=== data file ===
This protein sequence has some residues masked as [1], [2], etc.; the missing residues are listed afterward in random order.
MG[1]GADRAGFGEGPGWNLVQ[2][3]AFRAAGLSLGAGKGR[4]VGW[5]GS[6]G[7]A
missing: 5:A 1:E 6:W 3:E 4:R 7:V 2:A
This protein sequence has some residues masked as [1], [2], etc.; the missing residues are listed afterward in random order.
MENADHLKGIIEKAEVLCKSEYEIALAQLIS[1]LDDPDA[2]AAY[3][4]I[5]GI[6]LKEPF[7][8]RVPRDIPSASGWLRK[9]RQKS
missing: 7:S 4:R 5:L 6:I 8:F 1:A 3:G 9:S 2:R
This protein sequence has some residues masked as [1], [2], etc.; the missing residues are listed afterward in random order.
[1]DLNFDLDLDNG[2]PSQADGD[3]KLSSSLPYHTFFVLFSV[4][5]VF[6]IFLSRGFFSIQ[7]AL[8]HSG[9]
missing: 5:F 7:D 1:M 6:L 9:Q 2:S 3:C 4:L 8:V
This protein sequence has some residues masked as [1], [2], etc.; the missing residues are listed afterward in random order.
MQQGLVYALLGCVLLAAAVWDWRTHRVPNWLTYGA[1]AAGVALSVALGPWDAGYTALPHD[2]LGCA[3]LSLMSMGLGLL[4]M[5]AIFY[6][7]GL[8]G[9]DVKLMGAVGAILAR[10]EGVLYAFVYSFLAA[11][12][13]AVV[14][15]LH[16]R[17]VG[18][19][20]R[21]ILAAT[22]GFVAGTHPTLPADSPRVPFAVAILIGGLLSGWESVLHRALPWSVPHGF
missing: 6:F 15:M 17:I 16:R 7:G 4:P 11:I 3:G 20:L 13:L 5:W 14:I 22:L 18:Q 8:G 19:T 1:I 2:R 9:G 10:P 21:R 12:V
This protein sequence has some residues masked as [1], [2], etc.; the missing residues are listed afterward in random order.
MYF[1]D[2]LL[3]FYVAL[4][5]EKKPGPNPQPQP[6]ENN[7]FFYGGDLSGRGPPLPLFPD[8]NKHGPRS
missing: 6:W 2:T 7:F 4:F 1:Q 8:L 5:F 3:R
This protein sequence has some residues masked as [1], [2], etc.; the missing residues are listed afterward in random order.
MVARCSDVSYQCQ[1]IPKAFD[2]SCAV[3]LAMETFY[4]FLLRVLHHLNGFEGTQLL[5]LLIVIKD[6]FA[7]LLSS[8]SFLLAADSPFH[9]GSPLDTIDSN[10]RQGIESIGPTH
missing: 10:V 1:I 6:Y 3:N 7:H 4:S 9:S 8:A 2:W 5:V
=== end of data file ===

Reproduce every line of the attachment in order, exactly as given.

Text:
This protein sequence has some residues masked as [1], [2], etc.; the missing residues are listed afterward in random order.
MG[1]GADRAGFGEGPGWNLVQ[2][3]AFRAAGLSLGAGKGR[4]VGW[5]GS[6]G[7]A
missing: 5:A 1:E 6:W 3:E 4:R 7:V 2:A
This protein sequence has some residues masked as [1], [2], etc.; the missing residues are listed afterward in random order.
MENADHLKGIIEKAEVLCKSEYEIALAQLIS[1]LDDPDA[2]AAY[3][4]I[5]GI[6]LKEPF[7][8]RVPRDIPSASGWLRK[9]RQKS
missing: 7:S 4:R 5:L 6:I 8:F 1:A 3:G 9:S 2:R
This protein sequence has some residues masked as [1], [2], etc.; the missing residues are listed afterward in random order.
[1]DLNFDLDLDNG[2]PSQADGD[3]KLSSSLPYHTFFVLFSV[4][5]VF[6]IFLSRGFFSIQ[7]AL[8]HSG[9]
missing: 5:F 7:D 1:M 6:L 9:Q 2:S 3:C 4:L 8:V
This protein sequence has some residues masked as [1], [2], etc.; the missing residues are listed afterward in random order.
MQQGLVYALLGCVLLAAAVWDWRTHRVPNWLTYGA[1]AAGVALSVALGPWDAGYTALPHD[2]LGCA[3]LSLMSMGLGLL[4]M[5]AIFY[6][7]GL[8]G[9]DVKLMGAVGAILAR[10]EGVLYAFVYSFLAA[11][12][13]AVV[14][15]LH[16]R[17]VG[18][19][20]R[21]ILAAT[22]GFVAGTHPTLPADSPRVPFAVAILIGGLLSGWESVLHRALPWSVPHGF
missing: 6:F 15:M 17:I 16:R 7:G 4:P 11:I 3:G 20:L 13:L 5:W 14:I 22:L 18:Q 8:G 19:T 1:I 2:R 9:G 10:P 21:R 12:V
This protein sequence has some residues masked as [1], [2], etc.; the missing residues are listed afterward in random order.
MYF[1]D[2]LL[3]FYVAL[4][5]EKKPGPNPQPQP[6]ENN[7]FFYGGDLSGRGPPLPLFPD[8]NKHGPRS
missing: 6:W 2:T 7:F 4:F 1:Q 8:L 5:F 3:R
This protein sequence has some residues masked as [1], [2], etc.; the missing residues are listed afterward in random order.
MVARCSDVSYQCQ[1]IPKAFD[2]SCAV[3]LAMETFY[4]FLLRVLHHLNGFEGTQLL[5]LLIVIKD[6]FA[7]LLSS[8]SFLLAADSPFH[9]GSPLDTIDSN[10]RQGIESIGPTH
missing: 10:V 1:I 6:Y 3:N 7:H 4:S 9:S 8:A 2:W 5:V